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Indigenous people account for just over 6 per cent of the world’s population today. Yet they are vital protectors of an estimated 80 per cent of the world’s remaining biodiversity.

Indigenous communities have therefore become key partners to international climate, environment and development missions seeking global sustainability. Safeguarding and improving the quality of lives for present and future generations will depend partly on indigenous-led solutions, as the human communities closest to the land and the environment merge their deep knowledge with scientific inquiry and new technologies.

 

Protecting nature

Indigenous knowledge and partnerships have helped to produce several notable technologies, with use cases ranging from medical to forensic to environmental. At the same time, many communities have turned to the latest tech to help secure their heritage and navigate the challenges of climate change.

The Awajún people of Peru and the Achuar Nation of Ecuador, for instance, have started using geospatial tools to stop land encroachment and illegal logging. They have received training and now provide crucial support through Earth Observations for Indigenous-led Land Management (EO4IM), a joint project by the non-governmental organization Conservation International and the US National Aeronautics and Space Administration (NASA).

In Brazil's Amazon rainforests, similarly, the Awapy Uru Eu Wau Wau indigenous people have used drones to monitor and report deforestation.

Indigenous tech adoption can help to address ecological challenges worldwide.

On Australia's Cape York, a group of indigenous landowners and scientists have combined artificial intelligence (AI) and traditional knowledge to protect endangered baby turtles Real-time information and location tracking help indigenous rangers to intervene and stop predators from attacking turtle nests.

The GEO Indigenous Alliance, in parallel, is exploring ways to use Earth observation data to conserve indigenous cultural heritage.

 

Traditional knowledge goes digital

 

Inuit using tech and data
 
In the Kivalliq region, science and qaujimajatuqangit, or Inuit traditional knowledge, are being harnessed to study the links between climate, vegetation and caribou herd movements and address community concerns about food security. (© Shutterstock)

 

Already, a rapidly changing global climate poses an existential threat to the lives of indigenous people.

In the Arctic, which has warmed three times more quickly than the planet as a whole, new technologies and generations-old wisdom are keeping Inuit communities safe when travelling and hunting on thinning ice.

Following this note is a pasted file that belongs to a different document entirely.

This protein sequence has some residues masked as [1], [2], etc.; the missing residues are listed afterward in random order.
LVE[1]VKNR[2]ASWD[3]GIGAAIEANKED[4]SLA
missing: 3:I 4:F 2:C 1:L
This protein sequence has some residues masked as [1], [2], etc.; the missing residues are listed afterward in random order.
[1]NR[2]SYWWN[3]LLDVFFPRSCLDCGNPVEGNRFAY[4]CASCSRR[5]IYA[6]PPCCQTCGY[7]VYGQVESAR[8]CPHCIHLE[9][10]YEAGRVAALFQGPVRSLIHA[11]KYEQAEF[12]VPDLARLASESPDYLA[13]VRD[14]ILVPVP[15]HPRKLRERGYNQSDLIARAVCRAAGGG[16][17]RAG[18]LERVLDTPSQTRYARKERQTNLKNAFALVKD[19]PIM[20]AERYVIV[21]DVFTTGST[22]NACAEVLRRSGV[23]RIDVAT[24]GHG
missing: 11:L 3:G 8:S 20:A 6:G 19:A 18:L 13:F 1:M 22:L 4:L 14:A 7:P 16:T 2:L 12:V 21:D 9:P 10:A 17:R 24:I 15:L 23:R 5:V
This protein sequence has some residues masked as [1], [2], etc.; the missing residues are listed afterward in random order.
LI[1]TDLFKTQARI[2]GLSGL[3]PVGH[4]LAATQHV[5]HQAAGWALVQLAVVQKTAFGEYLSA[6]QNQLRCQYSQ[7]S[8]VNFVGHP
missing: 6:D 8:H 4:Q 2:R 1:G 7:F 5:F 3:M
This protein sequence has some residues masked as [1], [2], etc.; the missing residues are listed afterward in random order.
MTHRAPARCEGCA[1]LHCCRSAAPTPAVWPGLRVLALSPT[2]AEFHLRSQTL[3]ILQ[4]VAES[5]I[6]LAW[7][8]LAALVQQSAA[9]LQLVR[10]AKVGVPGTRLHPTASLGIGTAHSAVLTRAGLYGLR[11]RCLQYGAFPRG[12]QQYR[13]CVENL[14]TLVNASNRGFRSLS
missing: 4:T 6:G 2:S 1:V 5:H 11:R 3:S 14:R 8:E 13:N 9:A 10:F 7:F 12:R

Stationary sensors inserted into the ice and mobile sensors towed behind snowmobiles track ice and snow thickness in real time. The data feeds into an app called SIKU, which means “sea ice” in traditional Inuit languages. The app blends the sensor data with satellite imagery and up-to-date community knowledge to guide Inuit people on their trails.

 

Indigenous using data

 

Stationary sensors inserted into the ice and mobile sensors towed behind snowmobiles track ice and snow thickness in real time. The data feeds into an app and guides Inuit people on their trails. © Arctic Eider Society/SIKU


 

The Canadian government says it is working closely with indigenous communities to tackle climate change. In the Kivalliq region, science and qaujimajatuqangit, or Inuit traditional knowledge, are being harnessed to study the links between climate, vegetation and caribou herd movements and address community concerns about food security.

The Earth Defenders Toolkit, co-created by the organization Digital Democracy, offers valuable tech for indigenous people and their allies. Their Mapeo app helps communities gather photographic evidence on environmental issues and record locations. Terrastories, which works offline as well, is a platform to record oral history storytelling of indigenous people.

The toolkit aims to support local autonomy and data sovereignty, which is based on the premise that all data generated belongs to the community.

 

Driving digital inclusion

As people everywhere turn to information and communication technologies (ICTs) in their everyday lives, indigenous communities also need innovative solutions. Protecting traditional skills and values should not mean being left behind in the face of a widening digital divide.

In the San Diego area of the southwestern United States, the Tribal Digital Village project set out to connect underserved tribal and rural communities through wireless broadband. The network now serves over 500 kilometres of "point-to-point" and "point-to-multi-point" links supporting 86 offices and schools.

While everyone needs adequate infrastructure, indigenous people also need to be able to use digital tools on their own terms.

Mikaela Jade, a Cabrogal woman of Australia’s Dharug-speaking nation, advocates for a co-designed approach in bridging the digital divide. Her company, Indigital, provides training to indigenous Australian communities in augmented and mixed realities, AI, machine learning, the Internet of Things and geospatial technologies. Training sessions draw on cultural knowledge and traditional language to engage with indigenous schools and communities.


Photo (header): Elder Jimmy Iqaluit and Hunter Johnny Kurluarok review posts on the SIKU online platform as a part of developing the platform. (© Arctic Eider Society/SIKU)

Learn more about the International Telecommunication Union (ITU) and read the original story first published on ITU's website.

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